There is only the argument: ‘Don’t vote for the bigger idiot’ or you might be considered as big as an idiot as ‘the bigger idiot’.

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nastywoman 04.08.17 at 5:44 am

– but perhaps a last question for Nr.157 who wrote: ‘a gripping drama needs pitfalls to keep the audience engaged. Snatching victory from the jaws of certain defeat make the victory all that much sweeter for the victors, and galling for the defeated – that would be all the Trump haters.’

Not from Europe -(where I’m writing from)
Here the ‘winnings’ of Trump already turning into wonderful defeats of the nasty right-wingers – and so the only question remains: How long will it take until – besides California and NY – also the rest of ‘teh homeland’ comes to it’s true senses?

Really eight years?

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SusanC 04.08.17 at 8:39 am

@bruce wilder.

I also have deep misgivings about the lesser evil argument, on the grounds that it is morally corrupting. (E.g. In the uk, MPs who have pitched themselves to the voters as the Lesser Evil are on tricky ground when they try to oppose Ken Livingston, as theyve already argued that you should vote for someone you think is “evil” if they claim to be able to give you something you want).

However, I think the LEA is just as easily deployed to members of organozations. The way it goes is that the member is encouraged to remain a member, even thiugh they have deep misgivings about some of the organizations policies, on the grounds that this is the only way to get what you want.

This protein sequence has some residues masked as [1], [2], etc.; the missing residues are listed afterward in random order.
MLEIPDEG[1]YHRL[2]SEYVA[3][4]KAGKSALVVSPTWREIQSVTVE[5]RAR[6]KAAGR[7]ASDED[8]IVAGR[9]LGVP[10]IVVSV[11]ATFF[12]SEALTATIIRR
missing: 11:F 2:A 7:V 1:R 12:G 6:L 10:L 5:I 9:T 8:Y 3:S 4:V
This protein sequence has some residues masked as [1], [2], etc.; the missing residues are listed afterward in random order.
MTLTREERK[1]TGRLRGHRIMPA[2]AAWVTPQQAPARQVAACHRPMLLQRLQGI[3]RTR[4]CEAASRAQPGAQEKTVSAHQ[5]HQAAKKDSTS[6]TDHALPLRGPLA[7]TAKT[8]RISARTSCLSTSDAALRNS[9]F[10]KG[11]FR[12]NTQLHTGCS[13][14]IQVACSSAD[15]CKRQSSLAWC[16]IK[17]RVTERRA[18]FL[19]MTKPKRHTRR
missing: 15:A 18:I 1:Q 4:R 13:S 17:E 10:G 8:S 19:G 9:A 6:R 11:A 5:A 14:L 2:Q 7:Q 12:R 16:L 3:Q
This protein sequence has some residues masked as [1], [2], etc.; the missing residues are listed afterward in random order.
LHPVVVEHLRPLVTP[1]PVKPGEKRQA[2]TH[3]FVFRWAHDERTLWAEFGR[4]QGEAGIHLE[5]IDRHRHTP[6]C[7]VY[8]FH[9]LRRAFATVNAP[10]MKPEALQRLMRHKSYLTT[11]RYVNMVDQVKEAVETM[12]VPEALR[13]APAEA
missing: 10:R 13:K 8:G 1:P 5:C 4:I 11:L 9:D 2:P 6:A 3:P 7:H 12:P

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J-D 04.08.17 at 8:47 am

Hidari

A line of reasoning which goes like this —
Premise: Supporting the Dollfuss coup in 1934 was a worse choice than not supporting it
Conclusion: Voting Democratic in a US Presidential election is a worse choice than not voting
— is obviously hopelessly inadequate. The gap between premise and conclusion is so great that it doesn’t matter whether the premise is true.

I can’t see any evidence or any line of reasoning to support the conclusion that not voting Democratic in a US Presidential election produces better outcomes than voting Democratic.

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Hidari 04.08.17 at 9:46 am

@156
To the liberal elite*, Trump was Hitler when he wasn’t killing people (or at least saying that he wasn’t going to kill people).

Now that he’s killing people, he’s not Hitler any more.

HRC was never Hitler ‘cos she was always upfront that she was going to kill people.

*by which I mean those associated with the upper echelons of the NYT, the Guardian, the Clintonites in the ironically named ‘Democratic’ Party, and the Blairites in the ironically named ‘Labour’ Party.

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J-D 04.08.17 at 11:06 am

bruce wilder

Why do you suppose people argue, not particularly about politics but including politics? Serious question, though I do not have an answer I find completely satisfactory. I am curious if you have considered any hypotheses while developing your understanding of politics and collective choice.

A little; I’m afraid my first answer may disappoint you because it is that people argue, including about politics, for a variety of reasons. If you want me to go into this further, I’m going to request that you explain why you’re asking me the question, because it’s not clear to me how it relates to the foregoing discussion.

. . . who is [it] that you want to hear or acknowledge those critiques but is not doing so?

I think you can see the dynamic in microcosm on this thread. There’s a split on the left and not much generosity in interpreting interlocutors among those most determined to defend the record of the Obama-Clinton establishment.